That portion of the history of the Israelites to which more immediate reference is made in this place, you find recorded in the 32d chapter of the book of Exodus. Moses having been called to go up to meet God in the mount, and receive the law, remained there forty days, a period corresponding to the length of time during which Christ was tempted in the wilderness: and also the same with that which again elapsed between his resurrection from the dead and ascension into heaven, during which he repeatedly discovered himself to his disciples, and taught them, as God now did Moses, the things pertaining to that spiritual dispensation, which they were to be his instruments in establishing. Impatient of the prolonged absence of their leader, the fickle and inconstant Israelites resolved to continue no longer in a state of calm expectation; but conceiving, perhaps, that Moses had perished, and that the object of his mission had thereby become frustrated, they resolved on falling back into the practices of Egyptian idolatry, and of participating in those sinful excesses and pleasures which the appointment of an idolatrous festival permitted them to indulge. Hence they went to Aaron, and with the insolence and impetuosity characteristic of a people broken loose from every restraint of religion and authority, and determined on evil, they said unto him," Up, make us gods which shall go before us, for as for this Moses, the man that brought us up out of the land of Egypt, we wot not what is become of him." The sinful facility with which the consecrated high priest of God yielded himself on this occasion, to be the instrument of executing the sinful wishes of a clamoroụs and rebellious people, affords a memora
ble instance of weakness and timidity: very far from what might have been anticipated from his office and character. We need not enlarge upon the guilty scene which speedily ensued. Those voices which had recently been lifted up on the banks of the Red Sea, in celebration of the high praises of God, in strains of the loftiest exultation, are now again - awakened, but in how different a manner, and on how opposite a theme! The lewd excesses and the wild chantings of a Bacchanalian carnival at once defile and degenerate a people, who had so recently dedicated themselves, both publicly, in their collective capacity, and also privately, as individuals, to serve the living and true God, and him only, all the days of their lives! It was no small evil, that they could so easily forget a distinguished servant of God, who had shown so deep an interest in their cause, and who had so often exposed his life to imminent danger in their behalf-and who had been the honoured instrument of working out so great and honourable a deliverance for them, as had been the case with Moses. But, all other considerations are swallowed up, in the amazement and the indignation which their conduct is fitted to excite, from the circumstance that they forgot even God, their Saviour; him whose love had been set upon them of old, even before the days of their fathers, and who never ceased to remember the covenant which he had made to distinguish them above all other people; him whose praises they had been taught from their earliest infancy, and whose worship their oppressed parents would not be persuaded altogether to forego for all the terrors of Egypt; him, in short, who had wrought signs and wonders before their eyes, miracles of power and goodness, which, in point of number, magnitude, and interest, exceeded all that had ever taken place since the creation of the world.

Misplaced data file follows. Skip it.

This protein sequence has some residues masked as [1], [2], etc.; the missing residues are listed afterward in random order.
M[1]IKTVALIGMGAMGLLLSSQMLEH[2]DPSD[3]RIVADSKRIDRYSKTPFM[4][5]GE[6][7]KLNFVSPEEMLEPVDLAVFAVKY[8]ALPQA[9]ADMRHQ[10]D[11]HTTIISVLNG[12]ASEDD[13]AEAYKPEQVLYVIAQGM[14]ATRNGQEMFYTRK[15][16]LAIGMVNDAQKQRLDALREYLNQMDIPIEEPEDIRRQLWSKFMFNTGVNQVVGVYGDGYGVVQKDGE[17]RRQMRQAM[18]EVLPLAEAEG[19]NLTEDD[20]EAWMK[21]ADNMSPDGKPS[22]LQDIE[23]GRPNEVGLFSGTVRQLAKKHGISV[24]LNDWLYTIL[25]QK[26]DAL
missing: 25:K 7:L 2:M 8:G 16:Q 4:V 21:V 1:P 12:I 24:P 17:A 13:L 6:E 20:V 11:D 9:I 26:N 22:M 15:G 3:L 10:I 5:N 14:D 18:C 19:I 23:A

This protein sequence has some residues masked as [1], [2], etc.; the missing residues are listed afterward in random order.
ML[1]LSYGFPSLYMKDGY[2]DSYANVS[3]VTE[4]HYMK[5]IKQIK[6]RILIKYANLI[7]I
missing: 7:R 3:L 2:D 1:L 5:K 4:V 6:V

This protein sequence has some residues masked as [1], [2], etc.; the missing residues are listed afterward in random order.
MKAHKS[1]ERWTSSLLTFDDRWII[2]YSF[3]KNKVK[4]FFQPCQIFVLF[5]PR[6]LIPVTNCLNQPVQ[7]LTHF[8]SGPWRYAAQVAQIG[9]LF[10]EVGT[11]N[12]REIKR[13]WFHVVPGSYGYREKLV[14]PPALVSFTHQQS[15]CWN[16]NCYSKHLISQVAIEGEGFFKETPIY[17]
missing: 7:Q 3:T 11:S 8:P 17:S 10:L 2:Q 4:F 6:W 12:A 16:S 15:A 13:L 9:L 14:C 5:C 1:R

Whilst the expression “God the Saviour” may apply with equal propriety to the Godhead generally, the Father, Son, and Holy Ghost, and whilst it is actually given to the Father, 1 Tim. i. l, where Paul announces himself as an apostle of Jesus Christ, by the commandment of God our Saviour, and Lord Jesus Christ, which is our hope;" still, there can be no doubt, that it serves more particularly to designate the Son, who is emphatically and preeminently styled Jesus, or the Saviour, because the office of saving our sinfúl race was devolved upon him more immediately as his work. We are in danger, perhaps, of entertaining too inadequate ideas of the extent of knowledge which the patriarchs, and generations of men who lived under the former dispensation, were allowed to possess concerning the work of redemption in general, and the character and person of Christ in particular. There are several intimations in the New Testament, which would seem to make it appear, that Christ was spiritually made known and revealed to the Israelites during this period of miracles, in a manner the most interesting; and that the means appointed for their bodily sustentation were in truth types of that spiritual nourishment which they who receive him in faith derive from believing upon him. “For Egypt was glad at their departing, for they were afraid of them, and he filled them with the bread of heaven. He opened the rock of stone, and waters flowed out. And they did all eat the same spiritual meat, and did all drink the same spiritual drink, for they drank of that spiritual rock that followed them, and that rock was Christ. And God brought forth his people with joy, and his chosen with gladness. For why? he remembered his promise. But they forgat God their Saviour, who had done great things in Egypt.”
The sin of the Israelites, then, we feel warranted in concluding, whilst it consisted in renouncing that pure worship of Jehovah which is incompatible with the use of images or any other sensible representation whatever of the Most High, implied more particularly, the rejection of Christ, who is in a special manner the Saviour and the Shepherd of Israel, and who in the wilderness had shown in an eminent degree this to be his character, by making seasonable and mira